(The site observes that “The ‘YTD’ refers to the time specified in the database query by the state, not to the current date.” (quoted from the linked location above). I for one am construing the data, perhaps mistakenly, as the effective yearly totals for calendar 2012. After all, it’s now 2014, and the yearly results should be in by now. But note as well, by the way, the small packet of 15 records bearing 2013 dates, all but one of them time-stamped January. Because some of these report overtime earnings, I’m assuming these are live, actually-compiled data, their post-2012 eod notwithstanding.)
Be that as it may, over 10,000 dates stake the Row Labels area in our table, and so some grouping might the parsimonious thing to do here. But my Group Selection button lets me know I Cannot Group that Selection. Why? Sort the dates and you’ll see why; six of the records date their eod 1900-01-00, a dummy, text placeholder that as a consequence stymies any attempt at grouping (all presumptively grouped data have to be up to the grouping task). I’d take the relatively easy way out here; click among those ersatz dates, sort A to Z (if you click an actual date instead in order to start the sort you’d sort by Oldest to Newest instead), and beam a row insertion between 135722 and 135723, thus casting the stand-in dates away from the data source. Then you can try, after resetting the operative pivot table range to $A$1:$p$135722 (via PivotTable Tools > Options > Change Data Source in the Data button group; again, the P may be lettered differently in your table if you’ve deleted some fields):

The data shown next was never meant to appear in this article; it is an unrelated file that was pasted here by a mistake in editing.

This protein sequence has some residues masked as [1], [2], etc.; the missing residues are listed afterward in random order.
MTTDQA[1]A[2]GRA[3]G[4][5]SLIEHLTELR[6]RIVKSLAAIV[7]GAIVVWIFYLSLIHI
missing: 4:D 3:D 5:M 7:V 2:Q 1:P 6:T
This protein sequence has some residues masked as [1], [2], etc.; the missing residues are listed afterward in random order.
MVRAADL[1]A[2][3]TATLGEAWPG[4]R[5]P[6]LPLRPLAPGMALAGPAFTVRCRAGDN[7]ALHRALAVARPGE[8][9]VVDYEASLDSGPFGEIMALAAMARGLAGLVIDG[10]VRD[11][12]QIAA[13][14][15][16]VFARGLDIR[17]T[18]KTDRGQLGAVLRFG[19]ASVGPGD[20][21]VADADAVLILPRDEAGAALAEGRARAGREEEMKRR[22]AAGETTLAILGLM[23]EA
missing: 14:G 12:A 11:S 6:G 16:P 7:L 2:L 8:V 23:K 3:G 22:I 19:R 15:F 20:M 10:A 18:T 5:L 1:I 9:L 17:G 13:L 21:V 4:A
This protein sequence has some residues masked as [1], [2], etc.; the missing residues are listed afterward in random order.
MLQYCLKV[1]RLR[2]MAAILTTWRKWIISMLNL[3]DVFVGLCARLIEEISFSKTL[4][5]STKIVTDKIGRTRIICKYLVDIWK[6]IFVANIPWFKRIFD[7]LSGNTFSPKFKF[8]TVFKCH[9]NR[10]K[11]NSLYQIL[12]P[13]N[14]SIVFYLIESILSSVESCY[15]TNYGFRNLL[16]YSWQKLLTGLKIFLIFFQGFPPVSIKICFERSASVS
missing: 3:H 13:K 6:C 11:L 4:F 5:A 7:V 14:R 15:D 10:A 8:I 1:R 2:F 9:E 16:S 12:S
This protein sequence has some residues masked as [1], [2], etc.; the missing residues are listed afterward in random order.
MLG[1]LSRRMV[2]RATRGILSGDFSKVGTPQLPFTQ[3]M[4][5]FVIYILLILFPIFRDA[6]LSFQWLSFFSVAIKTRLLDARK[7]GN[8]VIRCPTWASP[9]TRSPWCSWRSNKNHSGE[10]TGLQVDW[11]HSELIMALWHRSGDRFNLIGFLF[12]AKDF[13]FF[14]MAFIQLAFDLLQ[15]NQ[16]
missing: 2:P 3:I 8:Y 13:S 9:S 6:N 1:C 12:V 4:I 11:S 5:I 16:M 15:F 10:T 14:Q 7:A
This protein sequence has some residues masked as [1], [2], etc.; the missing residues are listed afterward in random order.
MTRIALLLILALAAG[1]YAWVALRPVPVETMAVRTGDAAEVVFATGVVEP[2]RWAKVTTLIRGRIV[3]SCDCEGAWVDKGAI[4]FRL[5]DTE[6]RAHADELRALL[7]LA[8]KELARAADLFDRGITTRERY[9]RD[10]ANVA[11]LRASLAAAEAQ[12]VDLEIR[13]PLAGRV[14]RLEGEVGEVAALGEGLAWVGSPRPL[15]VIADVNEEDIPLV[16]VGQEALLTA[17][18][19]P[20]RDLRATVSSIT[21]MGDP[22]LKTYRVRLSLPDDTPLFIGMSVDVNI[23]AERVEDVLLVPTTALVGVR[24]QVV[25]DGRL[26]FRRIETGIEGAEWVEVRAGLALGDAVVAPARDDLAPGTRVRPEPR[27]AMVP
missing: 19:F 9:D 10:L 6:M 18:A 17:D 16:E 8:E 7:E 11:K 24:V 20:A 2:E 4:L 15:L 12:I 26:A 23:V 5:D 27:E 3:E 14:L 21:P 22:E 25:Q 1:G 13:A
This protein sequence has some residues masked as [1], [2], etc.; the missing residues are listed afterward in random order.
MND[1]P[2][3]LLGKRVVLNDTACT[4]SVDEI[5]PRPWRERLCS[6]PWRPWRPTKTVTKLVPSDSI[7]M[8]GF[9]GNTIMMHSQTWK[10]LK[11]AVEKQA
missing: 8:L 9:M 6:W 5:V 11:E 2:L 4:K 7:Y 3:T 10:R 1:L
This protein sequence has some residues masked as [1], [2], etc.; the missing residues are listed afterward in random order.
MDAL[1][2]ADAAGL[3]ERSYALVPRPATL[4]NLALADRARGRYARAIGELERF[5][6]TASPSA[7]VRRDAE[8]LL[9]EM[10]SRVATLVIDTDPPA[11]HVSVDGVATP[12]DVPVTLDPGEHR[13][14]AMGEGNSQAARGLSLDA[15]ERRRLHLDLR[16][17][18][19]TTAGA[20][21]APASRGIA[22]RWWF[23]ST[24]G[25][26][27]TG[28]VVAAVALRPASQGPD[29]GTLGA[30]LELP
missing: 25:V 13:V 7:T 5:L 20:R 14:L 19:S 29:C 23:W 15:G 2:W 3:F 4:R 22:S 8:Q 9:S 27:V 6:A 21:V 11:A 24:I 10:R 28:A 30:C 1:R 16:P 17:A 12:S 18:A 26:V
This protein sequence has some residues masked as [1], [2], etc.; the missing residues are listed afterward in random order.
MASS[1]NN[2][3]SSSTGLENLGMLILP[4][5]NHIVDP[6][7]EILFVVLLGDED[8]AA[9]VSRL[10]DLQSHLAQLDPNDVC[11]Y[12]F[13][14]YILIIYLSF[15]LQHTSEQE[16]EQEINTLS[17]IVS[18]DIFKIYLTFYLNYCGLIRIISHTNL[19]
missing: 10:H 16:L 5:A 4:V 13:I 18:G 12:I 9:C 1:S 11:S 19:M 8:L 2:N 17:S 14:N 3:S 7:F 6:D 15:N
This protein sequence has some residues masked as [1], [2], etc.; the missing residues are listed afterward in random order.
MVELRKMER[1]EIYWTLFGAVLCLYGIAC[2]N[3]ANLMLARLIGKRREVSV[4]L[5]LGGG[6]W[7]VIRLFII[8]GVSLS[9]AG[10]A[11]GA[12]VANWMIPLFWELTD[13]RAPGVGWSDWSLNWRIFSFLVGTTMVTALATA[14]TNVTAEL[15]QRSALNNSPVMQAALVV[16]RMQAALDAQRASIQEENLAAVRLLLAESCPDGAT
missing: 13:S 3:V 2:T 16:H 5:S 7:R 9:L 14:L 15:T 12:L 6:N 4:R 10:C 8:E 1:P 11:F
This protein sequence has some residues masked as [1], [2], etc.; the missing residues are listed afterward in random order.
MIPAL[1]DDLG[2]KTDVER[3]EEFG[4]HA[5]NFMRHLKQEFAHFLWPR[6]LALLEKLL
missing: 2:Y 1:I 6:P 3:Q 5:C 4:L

Row Labels: eod (group, say by year)
Values: ytd-gross (Average, currency format)
(That’s an excerpt, of course.) The correlation between year and average salary: -584, which is not insensible; all things being equal, the longer the tenure, that is, the “smaller” the starting year, the higher the earnings (Note: if you essay the correlation by invoking the numbers in the A and B columns of the pivot table itself, that is,
you’ll be slapped with a #DIV/0! message for your troubles. That’s because that even though the dates lining the Row Labels are full-fledged numeric data, they revert to a temporary label standing when they’re shunted to Row Labels. To realize the correlation you’ll have to copy the pivot data elsewhere).
But whatever you do, just remember: the next time you visit Maryland, be nice to the 135,728 red-faced citizens there trying hard to keep a low profile. Don’t let them know what you know.